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Record of the Week: Soga Demo 12" + Staff Picks

Soga: Demo 12” (Iron Lung) Demo on vinyl from this Mexican band featuring members of Riña, Cremalleras and Ratas Del Vaticano. Iron Lung isn’t in the habit of slapping every half-decent demo to vinyl, so one could assume this demo recording is something extraordinary. That assumption is not wrong. To put it bluntly: I fucking love this record. I love raw, desperate-sounding hardcore with emphasis on passion over technique, but I also love more composed hardcore punk with one foot in 1977. Those two sounds don’t blend intuitively, but Soga made it happen. It’s like if you took Olho Seco or Ataque Frontal, asked them to record songs for the Beach Blvd compilation and told them both to blend and to be themselves. There are moments of loose and careening hardcore you’ll love if you’re into recent records by Forra, Hologram, or Nosferatu (all personal favorites), but songs like “Anuncios De Neón” and “Medianoche” bring to mind the fist-pumping, UK-influenced punk of bands like Channel 3 or Kraut, albeit played with the rough and loose approach of the first three bands I mentioned. I keep spinning this record over and over thinking, “how did they make this work?” Then I remember to stop analyzing and just let this incredible music course through my body like a drug. Perhaps Soga is tailor made to my particular taste, but if your taste is anything like mine, you’ll want to check this out immediately.

Staff Picks: Dominic

Caetano Veloso: S/T. Phillips 1968
With the fires raging in the Amazon, thoughts have gone to the people and music of Brazil for my first pick this week. What better record to recommend than the debut from the great Caetano Veloso. Although technically not his first recording, he doubled up with Gal Costa the previous year, this was the record that gave Tropicalia its name and spearheaded a movement. This record has everything. Elements of the Indo-Brazilian heritage, the recent Bossa Nova rhythms, pop, rock and newer psychedelic sounds are all combined into what was termed the artistic cannibalism that typified the Tropicalia sound. It’s a wonderful listen, with the influences just mentioned combined with spoken word and interesting electronic effects, you don’t have to speak Portuguese to understand that this is something new and exciting that still translates today, fifty-one years later. Original vinyl copies have always been prized highly, particularly since the interest in Tropicalia peaked in the late 90’s and early 2000’s, with copies regularly fetching three figures. Bootlegs have stepped onto the market place to fill the void but thankfully now our good friends at Third Man Records have done us all a favor and released a beautifully mastered and pressed Mono version of this classic and it can now be in your collection for a much more accessible price. Interestingly, Third Man date the recording as from 1967, which may have been when tracks were recorded but the release date was definitely 1968. A typo perhaps on the hype label.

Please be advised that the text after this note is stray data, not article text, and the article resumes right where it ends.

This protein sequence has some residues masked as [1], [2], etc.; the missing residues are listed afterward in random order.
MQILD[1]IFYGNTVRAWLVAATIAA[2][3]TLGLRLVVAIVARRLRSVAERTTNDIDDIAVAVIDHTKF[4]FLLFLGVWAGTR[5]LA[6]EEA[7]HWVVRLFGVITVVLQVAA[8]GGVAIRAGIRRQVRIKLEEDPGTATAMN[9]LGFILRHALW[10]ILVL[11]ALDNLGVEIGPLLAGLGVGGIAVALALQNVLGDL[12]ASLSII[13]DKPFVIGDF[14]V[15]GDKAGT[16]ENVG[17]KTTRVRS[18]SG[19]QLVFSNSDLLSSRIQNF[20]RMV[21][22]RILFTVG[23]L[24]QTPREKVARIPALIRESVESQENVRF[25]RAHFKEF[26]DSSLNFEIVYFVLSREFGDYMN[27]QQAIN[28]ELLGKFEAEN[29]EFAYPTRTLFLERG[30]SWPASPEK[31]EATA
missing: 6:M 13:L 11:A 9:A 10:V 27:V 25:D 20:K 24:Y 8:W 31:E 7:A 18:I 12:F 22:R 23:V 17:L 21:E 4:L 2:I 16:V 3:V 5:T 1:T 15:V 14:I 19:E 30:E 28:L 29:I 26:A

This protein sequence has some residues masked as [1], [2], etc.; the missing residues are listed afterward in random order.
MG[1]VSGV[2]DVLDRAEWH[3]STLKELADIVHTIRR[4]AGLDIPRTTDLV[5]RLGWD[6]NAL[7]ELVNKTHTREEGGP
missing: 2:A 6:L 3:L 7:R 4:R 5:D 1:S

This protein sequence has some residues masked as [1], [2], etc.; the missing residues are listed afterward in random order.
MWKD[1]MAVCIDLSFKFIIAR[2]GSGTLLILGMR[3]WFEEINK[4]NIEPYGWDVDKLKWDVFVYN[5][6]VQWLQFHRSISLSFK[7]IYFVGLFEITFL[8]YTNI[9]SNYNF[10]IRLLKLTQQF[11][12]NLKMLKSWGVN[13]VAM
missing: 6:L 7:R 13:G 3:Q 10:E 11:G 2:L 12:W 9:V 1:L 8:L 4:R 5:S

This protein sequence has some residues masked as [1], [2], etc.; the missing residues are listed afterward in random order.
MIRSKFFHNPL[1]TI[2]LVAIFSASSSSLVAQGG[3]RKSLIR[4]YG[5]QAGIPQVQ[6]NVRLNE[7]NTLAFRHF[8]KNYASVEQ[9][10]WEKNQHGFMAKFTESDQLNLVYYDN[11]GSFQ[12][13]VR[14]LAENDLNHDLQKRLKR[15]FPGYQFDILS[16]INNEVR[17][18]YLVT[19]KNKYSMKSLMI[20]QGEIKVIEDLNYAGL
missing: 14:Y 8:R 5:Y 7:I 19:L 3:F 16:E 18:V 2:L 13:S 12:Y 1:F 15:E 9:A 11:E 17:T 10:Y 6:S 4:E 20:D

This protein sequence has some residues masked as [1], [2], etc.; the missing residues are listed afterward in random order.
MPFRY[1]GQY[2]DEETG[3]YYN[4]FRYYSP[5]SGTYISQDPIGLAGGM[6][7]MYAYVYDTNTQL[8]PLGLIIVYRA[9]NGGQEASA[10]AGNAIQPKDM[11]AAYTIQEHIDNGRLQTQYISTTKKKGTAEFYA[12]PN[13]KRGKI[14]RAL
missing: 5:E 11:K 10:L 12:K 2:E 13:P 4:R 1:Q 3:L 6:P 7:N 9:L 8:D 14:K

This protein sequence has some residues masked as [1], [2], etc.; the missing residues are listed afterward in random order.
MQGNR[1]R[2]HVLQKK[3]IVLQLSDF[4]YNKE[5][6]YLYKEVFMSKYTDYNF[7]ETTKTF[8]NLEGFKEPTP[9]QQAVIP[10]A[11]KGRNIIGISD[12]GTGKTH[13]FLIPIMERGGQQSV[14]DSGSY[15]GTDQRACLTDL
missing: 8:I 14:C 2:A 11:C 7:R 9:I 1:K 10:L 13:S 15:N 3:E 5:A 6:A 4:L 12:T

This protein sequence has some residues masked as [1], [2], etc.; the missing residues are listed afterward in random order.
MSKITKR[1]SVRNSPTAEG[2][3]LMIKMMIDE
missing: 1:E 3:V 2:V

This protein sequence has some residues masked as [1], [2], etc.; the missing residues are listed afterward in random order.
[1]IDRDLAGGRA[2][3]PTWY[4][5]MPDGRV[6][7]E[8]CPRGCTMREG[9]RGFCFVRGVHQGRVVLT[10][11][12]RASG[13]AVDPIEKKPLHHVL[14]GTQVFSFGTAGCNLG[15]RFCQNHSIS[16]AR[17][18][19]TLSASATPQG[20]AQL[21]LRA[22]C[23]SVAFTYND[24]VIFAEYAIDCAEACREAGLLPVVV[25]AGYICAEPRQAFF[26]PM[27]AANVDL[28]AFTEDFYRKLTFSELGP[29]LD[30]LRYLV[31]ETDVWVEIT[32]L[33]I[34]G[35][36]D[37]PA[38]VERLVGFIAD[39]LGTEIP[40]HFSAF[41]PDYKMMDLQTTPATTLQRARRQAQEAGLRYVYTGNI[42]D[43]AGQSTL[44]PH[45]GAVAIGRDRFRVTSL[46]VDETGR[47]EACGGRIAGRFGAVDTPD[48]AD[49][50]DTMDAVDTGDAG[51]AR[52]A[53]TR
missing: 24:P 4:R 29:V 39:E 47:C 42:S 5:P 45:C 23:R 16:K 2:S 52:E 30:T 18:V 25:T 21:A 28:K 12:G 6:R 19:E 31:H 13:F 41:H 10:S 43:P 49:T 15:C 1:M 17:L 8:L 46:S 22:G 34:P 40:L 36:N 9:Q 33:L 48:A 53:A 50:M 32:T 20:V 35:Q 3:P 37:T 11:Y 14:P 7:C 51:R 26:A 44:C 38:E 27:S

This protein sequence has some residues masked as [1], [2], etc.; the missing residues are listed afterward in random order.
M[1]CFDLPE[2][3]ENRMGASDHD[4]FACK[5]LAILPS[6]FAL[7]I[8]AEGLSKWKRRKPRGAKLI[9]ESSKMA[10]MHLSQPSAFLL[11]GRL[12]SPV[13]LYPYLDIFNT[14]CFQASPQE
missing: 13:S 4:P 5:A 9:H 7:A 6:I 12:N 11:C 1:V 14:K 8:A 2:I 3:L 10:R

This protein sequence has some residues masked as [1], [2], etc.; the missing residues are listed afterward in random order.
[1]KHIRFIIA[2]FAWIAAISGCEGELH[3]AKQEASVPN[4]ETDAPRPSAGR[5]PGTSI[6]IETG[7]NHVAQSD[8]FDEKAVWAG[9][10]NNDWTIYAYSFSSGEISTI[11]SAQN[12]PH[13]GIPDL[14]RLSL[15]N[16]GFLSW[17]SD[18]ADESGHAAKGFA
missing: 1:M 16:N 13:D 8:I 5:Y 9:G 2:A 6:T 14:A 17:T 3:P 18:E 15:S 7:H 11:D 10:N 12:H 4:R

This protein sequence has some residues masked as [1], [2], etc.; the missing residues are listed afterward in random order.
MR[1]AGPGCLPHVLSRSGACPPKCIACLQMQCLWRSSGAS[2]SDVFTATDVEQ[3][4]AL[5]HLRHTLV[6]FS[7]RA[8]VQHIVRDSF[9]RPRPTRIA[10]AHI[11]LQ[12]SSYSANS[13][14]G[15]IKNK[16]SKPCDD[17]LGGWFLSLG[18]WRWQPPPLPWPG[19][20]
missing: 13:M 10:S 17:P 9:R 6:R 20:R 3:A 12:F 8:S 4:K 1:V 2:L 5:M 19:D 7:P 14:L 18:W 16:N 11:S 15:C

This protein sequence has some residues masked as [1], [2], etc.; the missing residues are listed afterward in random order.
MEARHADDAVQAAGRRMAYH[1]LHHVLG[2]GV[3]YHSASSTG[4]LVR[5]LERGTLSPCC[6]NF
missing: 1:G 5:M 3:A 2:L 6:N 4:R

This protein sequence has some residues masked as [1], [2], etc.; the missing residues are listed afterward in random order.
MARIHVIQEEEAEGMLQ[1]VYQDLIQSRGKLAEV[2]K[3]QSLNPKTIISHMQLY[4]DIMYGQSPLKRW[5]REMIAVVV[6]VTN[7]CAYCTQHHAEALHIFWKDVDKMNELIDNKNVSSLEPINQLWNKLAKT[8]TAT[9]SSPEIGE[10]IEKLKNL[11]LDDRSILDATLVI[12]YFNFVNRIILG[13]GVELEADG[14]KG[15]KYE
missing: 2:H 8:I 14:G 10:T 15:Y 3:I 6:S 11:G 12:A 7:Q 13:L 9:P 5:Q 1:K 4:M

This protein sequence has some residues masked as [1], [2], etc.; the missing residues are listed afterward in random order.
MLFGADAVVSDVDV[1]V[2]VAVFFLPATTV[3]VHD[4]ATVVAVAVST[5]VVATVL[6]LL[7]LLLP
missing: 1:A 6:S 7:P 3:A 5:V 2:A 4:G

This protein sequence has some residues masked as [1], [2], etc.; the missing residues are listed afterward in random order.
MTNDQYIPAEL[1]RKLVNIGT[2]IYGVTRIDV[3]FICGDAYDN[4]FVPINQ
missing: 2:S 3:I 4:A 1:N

Johnny Clarke: Enter In To His Gates With Praise. Attack 1975
Moving from Brazil to Jamaica for my second pick. This was the breakthrough record for singer Johnny Clarke and is now regarded as a Roots Reggae classic, for good reason. Produced by Bunny Lee, engineered by King Tubby and backed by The Aggrovators group, it had the perfect pedigree for success. Although initially Clarke was not the preferred vocalist. Earl Zero was on lead vocals with Johnny singing back up. Producer Bunny
Lee was not satisfied with the results and switched Johnny to lead and this proved to be a definitive moment in the future of Clarke’s career, catapulting him to fame and popularity instantly with the release of the record. The sound is a mix of melodic roots and lovers reggae and is easily identified by the flying cymbal sound that drummer Carlton Davis perfected and became synonymous with The Aggrovators’ sound and gave them and Bunny Lee hit after hit and Bunny his nickname, “Striker”. He shoots, he scores. Now available again, courtesy of Italian label Radiation with original cover art, this is a record that every fan of 70’s Reggae music should have in their collection.

Staff Picks: Eric

Sup? I've been out of the shop basically all month playing shows with Public Acid and Vittna and haven't had a lot of time to sit down and listen to new stuff coming through, but I did see a lot of kick ass bands. Here is a list of bands that I saw (and their most recent release) that pleasantly surprised me:

Skizophrenia: Dead Melodies - These dudes still got it. For some reason this band cruised under my radar for years and I never checked them out, which makes me super bummed now. They freaking kicked ass. Straight up classic 80s style hardcore.

Sorry, no streaming link for this one!

Axe Rash: S/T - Absolutely crushing hardcore punk from Sweden. Super tight, and excellent live. I really hope this band returns to the states soon.

Fuga: Sin Frontera Sin Nacion EP - Snarling, tough, and bouncy hardcore from Santa Ana, CA. Very highly recommended.

Hot Beef: Demo - This demo came out in 2014,  but holy shit. This band played a one off show at Freak City Comes Alive last week and it was arguably one of the sickest displaces of genuine hardcore punk I had seen in a while. I had heard of Hot Beef because I tried to keep up with whatever Mark Winter (Coneheads, CCTV, etc.) was up to, but this project slipped through the cracks for me. I'm glad I got to see (maybe?) the only time this band will ever play, and it's also fun discovering music from years earlier that went under my radar. Also two homies from Mutant Strain played in the band for this gig which was badass to see.


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